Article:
Plasma TV Calibration

Plasma TV Calibration

In this guide, I will explain how to properly calibrate your plasma TV for the best visual experience. This is a process that can be complicated or easy depending on the path you take, the amount of money you want to spend, and your personal abilities. No matter how high the quality of your plasma TV is you can enhance it even more by calibrating it correctly. Also, the calibration process can make a not-so-great plasma TV look better so it is certainly something you should do after you buy and install your plasma TV.

What You Get from Calibrating your Plasma TV

First of all, the overall picture will look better for whatever you usually watch on your TV. You will get better color accuracy so the images will look more natural and also you will improve the contrast which will result in higher detail. You also extend your plasma TV life by reducing its aging rate so you will have a great picture for a longer time. As a side effect of correct calibration, you can expect the power consumption to reduce so you will save a few bucks with the power bill. So basically you get more from your plasma TV while saving money and saving the ozone layer.

Best Way to Watch TV

Some people watch TV during the daytime while the room is well lit by the sun, others during the night and turning off the lights. What you need to know is that ambient light is the enemy of great picture quality. Total darkness is much better but still not the best. Ideally, when watching TV, you would turn off the lights or pull the curtains or blinds if it is during daytime and have a dim light behind the plasma TV.

The role of dim light is to reduce the eye strain you might get by watching TV a long time in total darkness and it also enhances the picture by affecting your perception in a good way. Some manufacturers make plasma TV that has a feature called Ambilight which does exactly this and it does it better (however don’t base your buying decision solely on this). You should avoid at all costs having a light reflecting from your plasma TV screen because that will be very annoying and will have a very bad impact on the perceived quality.

Now you know how to set up the environment for the best experience. Considering that you will normally watch TV in these conditions, you should set up the ambient light in the same way when calibrating your plasma TV. Ambient light affects your perception so you should calibrate your plasma TV in the same conditions you will be when watching it.

But what if you don’t like to watch TV in darkness, you don’t have blinds or you don’t want to change the lighting. In this case, you should perform the plasma TV calibration process with the lights on, during the day, or simply put it in the same conditions you intend to watch it. Another thing you MUST do is to sit at the right distance. If you sit too close to your TV you will certainly see flaws in the picture because your eyes will distinguish the pixels that form the image.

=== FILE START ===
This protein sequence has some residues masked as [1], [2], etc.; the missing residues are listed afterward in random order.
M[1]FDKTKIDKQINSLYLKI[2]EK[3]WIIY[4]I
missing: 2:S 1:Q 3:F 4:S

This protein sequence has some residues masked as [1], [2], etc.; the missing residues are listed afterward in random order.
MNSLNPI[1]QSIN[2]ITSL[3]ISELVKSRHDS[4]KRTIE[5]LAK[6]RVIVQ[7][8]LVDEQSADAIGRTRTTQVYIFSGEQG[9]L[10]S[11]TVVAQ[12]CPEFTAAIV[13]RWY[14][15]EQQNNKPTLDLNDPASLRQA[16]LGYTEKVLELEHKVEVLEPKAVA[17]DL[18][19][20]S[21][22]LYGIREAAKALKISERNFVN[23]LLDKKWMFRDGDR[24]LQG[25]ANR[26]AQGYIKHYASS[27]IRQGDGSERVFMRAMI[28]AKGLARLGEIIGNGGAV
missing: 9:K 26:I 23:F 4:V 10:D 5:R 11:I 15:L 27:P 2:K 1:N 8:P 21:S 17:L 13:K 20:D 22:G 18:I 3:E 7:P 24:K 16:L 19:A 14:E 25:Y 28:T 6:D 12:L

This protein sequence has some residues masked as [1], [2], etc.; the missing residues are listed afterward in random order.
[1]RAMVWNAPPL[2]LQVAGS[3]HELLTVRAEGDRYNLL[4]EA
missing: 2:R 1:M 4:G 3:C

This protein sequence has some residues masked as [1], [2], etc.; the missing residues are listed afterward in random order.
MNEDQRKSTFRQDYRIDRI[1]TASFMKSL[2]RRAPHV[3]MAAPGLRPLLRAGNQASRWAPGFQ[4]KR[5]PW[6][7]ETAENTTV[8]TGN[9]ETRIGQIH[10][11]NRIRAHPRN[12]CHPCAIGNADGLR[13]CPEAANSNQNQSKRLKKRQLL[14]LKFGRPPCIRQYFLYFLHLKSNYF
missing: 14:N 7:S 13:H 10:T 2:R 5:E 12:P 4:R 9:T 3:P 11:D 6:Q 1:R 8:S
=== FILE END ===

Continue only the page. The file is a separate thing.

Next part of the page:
Hopefully, you bought your plasma TV knowing what the optimal size is for the distance you are sitting. If you want to learn more about this subject read the Plasma TV Size & Optimal Viewing Distance guide where you can also find a table with the recommended distances for each screen size.

You Have Three Choices

First is free because you do it yourself (DIY) and you don’t have to buy anything. It is not the best choice especially if you don’t have the eye for this. It is however much better than nothing. The second way to go is to buy an HDTV calibration DVD and use it throughout the calibration process. This will significantly increase the quality of the calibration and it will also make the whole process easier and faster. The third choice is to hire a professional technician to do this.

It is expensive (about $400) but you will get the best possible calibration. A professional technician has both the training and the tools (the expensive kind of tools) to make your plasma TV offer you its best picture. I am going to explain to you what to do in each case – how to do it yourself, where to buy a calibration DVD and how to use it and of course where to find a professional technician.

DIY Plasma TV Calibration

Don’t do this when you are tired or pissed off because it can get you even more tired and pissed off (and I’m speaking from experience). Considering you are not tired nor pissed off let’s get cracking!

Select the Mode

If your plasma TV allows you to switch between different modes, you should do this first. Common picture mode settings are Normal/Standard, Movie, Film, Theater, Cinema, Sports, Pro, Professional, Pure, Dynamic and Vivid. You should avoid Sports and Dynamic and especially Vivid which will wear up your plasma TV screen faster and are highly probable to offer very incorrect and unnatural image reproduction. In the worst case choose Normal/standard.